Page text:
The Silent Cause of Tiredness

Too often the response to the question “How are you?” is, “Tired.” A list of reasons justifying the fatigue usually follows: working hard and late, a household of children and/or visitors, too many outside commitments with deadlines, school papers and exams, inadequate sleep, recovering from a cold, and, of course, stress. The list could go on. Missing from this list, however, is a silent but potent cause of tiredness: iron deficiency anemia.  Iron is needed by the body to make hemoglobin, the constituent of red blood cells that transports oxygen from the lungs through the blood and delivers it to the cells. If, over a period of time, too little iron is consumed to make hemoglobin in amounts necessary to meet the needs of the body, iron deficiency anemia results.

Extreme fatigue is one of the symptoms of iron deficiency anemia, along with decreased stamina, increased vulnerability to infections, sensitivity to cold, increased heart rate and dizziness. Pale skin is also a symptom, but like so many of these signs, especially fatigue, other reasons for their presence can easily be summoned.  Many of us assume that we are suffering from some yet identified virus if we feel dizzy or out of breath climbing stairs. And, for many people, being pale in the winter is hardly considered unusual. And we often respond to our tiredness by eating. “Maybe if I eat a snack, I will feel more energetic,” we tell ourselves as we reach for a cookie or bag of chips.  We are unlikely to consider that maybe our fatigue is caused by an insufficient amount of iron in our diets. Unnoticed and unchecked, the depletion of iron stores continues to cause persistent fatigue that does not respond to more sleep or getting over a viral infection.

The National Institutes of Health Office of Dietary Supplements recommends that men and women of non-childbearing years obtain 8 mg of iron daily and 18 mg for premenopausal women. The larger requirement for women of childbearing age is based on monthly blood loss from menstruation.  Blood losses from medical conditions may also decrease iron stores. I had a neighbor who had a silent bleeding ulcer for months and was found to be severely anemic.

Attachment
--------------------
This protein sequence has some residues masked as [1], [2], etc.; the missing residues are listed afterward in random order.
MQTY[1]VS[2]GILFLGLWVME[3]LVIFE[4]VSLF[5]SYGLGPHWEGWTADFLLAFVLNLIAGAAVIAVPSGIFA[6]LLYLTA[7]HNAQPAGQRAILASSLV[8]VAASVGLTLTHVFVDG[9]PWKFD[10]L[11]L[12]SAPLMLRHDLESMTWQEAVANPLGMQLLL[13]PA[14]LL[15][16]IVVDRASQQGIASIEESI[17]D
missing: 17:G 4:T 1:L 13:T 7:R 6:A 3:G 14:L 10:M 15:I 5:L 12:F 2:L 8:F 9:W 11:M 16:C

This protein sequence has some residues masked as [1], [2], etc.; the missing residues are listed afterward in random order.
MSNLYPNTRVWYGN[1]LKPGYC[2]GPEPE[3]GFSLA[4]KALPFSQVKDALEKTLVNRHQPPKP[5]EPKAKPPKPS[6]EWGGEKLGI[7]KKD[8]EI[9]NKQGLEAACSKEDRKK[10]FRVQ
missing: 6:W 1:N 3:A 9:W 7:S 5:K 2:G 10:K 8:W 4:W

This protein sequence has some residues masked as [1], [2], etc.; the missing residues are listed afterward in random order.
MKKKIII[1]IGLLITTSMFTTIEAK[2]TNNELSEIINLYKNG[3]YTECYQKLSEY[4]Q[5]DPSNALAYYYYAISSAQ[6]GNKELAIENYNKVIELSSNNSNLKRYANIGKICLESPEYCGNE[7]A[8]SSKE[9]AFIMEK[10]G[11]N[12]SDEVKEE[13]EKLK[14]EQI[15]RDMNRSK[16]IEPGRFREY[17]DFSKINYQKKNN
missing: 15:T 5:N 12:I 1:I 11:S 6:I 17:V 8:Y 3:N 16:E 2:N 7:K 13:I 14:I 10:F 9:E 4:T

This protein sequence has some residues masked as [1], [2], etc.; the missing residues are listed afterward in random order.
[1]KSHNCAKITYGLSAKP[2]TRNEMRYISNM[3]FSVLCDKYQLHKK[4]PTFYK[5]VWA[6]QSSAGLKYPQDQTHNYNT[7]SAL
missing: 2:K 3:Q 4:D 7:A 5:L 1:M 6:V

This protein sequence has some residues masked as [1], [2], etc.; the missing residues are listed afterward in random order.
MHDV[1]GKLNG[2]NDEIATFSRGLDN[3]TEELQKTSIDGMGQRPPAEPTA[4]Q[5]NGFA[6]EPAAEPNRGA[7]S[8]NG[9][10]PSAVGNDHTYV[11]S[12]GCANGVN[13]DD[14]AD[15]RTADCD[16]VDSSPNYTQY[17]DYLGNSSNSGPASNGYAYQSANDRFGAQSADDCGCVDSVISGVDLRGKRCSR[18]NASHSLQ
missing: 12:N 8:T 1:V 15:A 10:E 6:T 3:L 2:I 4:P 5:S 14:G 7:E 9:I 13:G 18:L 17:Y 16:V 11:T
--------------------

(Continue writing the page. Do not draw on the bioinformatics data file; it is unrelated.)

Iron deficiency anemia is not uncommon.  (“Iron Deficiency Anemia,” Killip S, Bennett J, Chambers M, Am Fam Physician 2007 1: 75: 671-678) According to a recent publication in the American Family Physician, “ The prevalence of iron deficiency anemia is 2 percent in adult men, 9 to 12 percent in non-Hispanic white women, and nearly 20 percent in black and Mexican-American women.” The trend toward intermittent fasting or cleanse diets may increase these numbers as a one or two-day fast cleanse diets, has been shown to rapidly deplete iron. (“Effect of short-term food restriction on iron metabolism relative well-being and depression in healthy women,” Wojciak R, Eat Weight Disord. 2014; 19:21-327)

Obtaining the necessary amount of iron from the diet is not as easy as, for example, getting enough vitamin C.  Although many foods contain iron, not all the iron in the food gets into the body. There are two types of iron: heme iron and non-heme iron. Heme iron comes from animal sources and is considered more “bioavailable” than non-heme iron. This means that the iron in the food is more able to get into the body from the intestinal tract than non-heme iron.